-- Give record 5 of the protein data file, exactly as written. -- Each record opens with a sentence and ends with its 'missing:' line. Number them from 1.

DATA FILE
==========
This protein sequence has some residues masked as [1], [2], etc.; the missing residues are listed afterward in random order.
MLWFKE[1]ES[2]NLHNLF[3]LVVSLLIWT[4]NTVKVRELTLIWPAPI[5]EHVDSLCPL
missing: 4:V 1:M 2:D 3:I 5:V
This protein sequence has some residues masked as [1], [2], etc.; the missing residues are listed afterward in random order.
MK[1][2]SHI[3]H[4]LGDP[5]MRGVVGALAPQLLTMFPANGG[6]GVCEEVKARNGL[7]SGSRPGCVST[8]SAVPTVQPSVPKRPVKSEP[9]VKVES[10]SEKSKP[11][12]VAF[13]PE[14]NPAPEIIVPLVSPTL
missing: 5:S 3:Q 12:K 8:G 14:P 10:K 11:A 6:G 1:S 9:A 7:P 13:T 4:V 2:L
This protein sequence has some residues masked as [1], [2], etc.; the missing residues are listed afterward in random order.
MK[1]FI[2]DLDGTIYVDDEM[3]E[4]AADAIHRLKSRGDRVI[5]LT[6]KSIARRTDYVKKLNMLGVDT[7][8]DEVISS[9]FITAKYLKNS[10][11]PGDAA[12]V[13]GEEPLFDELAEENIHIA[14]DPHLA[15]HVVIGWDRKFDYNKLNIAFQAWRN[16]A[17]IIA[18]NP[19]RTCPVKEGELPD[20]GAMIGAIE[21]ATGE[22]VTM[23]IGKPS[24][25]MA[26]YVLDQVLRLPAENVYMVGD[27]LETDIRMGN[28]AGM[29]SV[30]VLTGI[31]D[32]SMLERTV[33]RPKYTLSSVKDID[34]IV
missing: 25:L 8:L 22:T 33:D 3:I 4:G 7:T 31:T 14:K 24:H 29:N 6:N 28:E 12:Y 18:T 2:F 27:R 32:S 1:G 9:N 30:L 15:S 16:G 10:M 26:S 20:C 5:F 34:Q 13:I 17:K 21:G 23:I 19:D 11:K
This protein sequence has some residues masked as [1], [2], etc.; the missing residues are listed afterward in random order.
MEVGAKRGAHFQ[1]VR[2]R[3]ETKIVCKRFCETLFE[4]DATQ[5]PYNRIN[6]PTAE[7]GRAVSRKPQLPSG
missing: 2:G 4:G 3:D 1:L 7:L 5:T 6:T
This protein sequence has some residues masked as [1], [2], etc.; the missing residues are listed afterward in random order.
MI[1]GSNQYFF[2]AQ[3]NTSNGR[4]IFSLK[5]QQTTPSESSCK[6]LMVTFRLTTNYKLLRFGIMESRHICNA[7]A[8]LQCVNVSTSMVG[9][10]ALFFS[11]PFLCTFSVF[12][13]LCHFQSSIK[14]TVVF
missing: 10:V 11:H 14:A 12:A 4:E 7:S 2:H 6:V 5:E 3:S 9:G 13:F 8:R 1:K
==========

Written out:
This protein sequence has some residues masked as [1], [2], etc.; the missing residues are listed afterward in random order.
MI[1]GSNQYFF[2]AQ[3]NTSNGR[4]IFSLK[5]QQTTPSESSCK[6]LMVTFRLTTNYKLLRFGIMESRHICNA[7]A[8]LQCVNVSTSMVG[9][10]ALFFS[11]PFLCTFSVF[12][13]LCHFQSSIK[14]TVVF
missing: 10:V 11:H 14:A 12:A 4:E 7:S 2:H 6:V 5:E 3:S 9:G 13:F 8:R 1:K